Joseph Rodriguez

Photojournalist
    
on The New York Times: "Life After 17 to life"
Location: New York
Nationality: American
Biography: As a documentary photographer for over 25 years, my point of view has been to work slowly when it is possible. The domestic landscape of America has been my interest for the past two decades. Today I continue to work within the social documentary... read on
News Spotlight
on The New York Times: "Life After 17 to life"
joseph rodriguez
Apr 10, 2018
By Joseph Rodriguez and Nell Bernstein
Mr. Rodriguez is a photojournalist.
Ms. Bernstein is the author of a book about juvenile prison.

April 7, 2018

STOCKTON, Calif. — In California, known for decades as one of the nation’s most avid jailers, the trajectory of law and order is shifting. Through litigation, legislation and a series of ballot initiatives, the state’s prison population has dropped 25 percent over the past decade.
The photographer Joseph Rodriguez has been documenting crime and punishment in California for years and recently focused his gaze on the migration home, in Stockton — a barren outpost in California’s Central Valley.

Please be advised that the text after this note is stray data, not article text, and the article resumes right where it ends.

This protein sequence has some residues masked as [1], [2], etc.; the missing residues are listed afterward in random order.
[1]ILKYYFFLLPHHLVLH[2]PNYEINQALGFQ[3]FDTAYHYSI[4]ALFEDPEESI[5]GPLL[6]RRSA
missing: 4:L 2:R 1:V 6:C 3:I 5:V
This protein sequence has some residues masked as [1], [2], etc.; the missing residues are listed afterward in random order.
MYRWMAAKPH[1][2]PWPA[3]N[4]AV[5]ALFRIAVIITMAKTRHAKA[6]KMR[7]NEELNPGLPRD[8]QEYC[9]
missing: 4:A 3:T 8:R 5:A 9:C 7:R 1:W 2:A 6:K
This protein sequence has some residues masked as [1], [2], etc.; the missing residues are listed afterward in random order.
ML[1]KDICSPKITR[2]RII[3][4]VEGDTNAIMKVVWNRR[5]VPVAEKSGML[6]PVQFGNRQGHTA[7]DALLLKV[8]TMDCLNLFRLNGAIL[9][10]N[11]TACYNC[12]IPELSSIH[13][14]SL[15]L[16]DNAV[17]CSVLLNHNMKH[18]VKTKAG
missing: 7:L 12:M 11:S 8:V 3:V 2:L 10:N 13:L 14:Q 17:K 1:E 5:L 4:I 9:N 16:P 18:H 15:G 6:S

Gretchen Newby, executive director of the Stockton-based nonprofit Friends Outside, which provides support to prisoners and their families, said the city was experiencing a “cluster effect”: Large-scale arrests two or three decades ago have combined with newly relaxed parole requirements, leading to the release of long-term prisoners back to the city. Those who have family tend to find their way. But long stretches behind bars leave many without support. “It’s common to come out with untreated illness, chronic conditions due to age and neglect,” Ms. Newby said. “How are they going to live?” Friends Outside case managers work to answer this question, lining up job interviews and transitional housing.



Opinion | Life After ‘17 to Life’
What it looks like to re-enter life in Stockton, Calif., after a long stint in prison.

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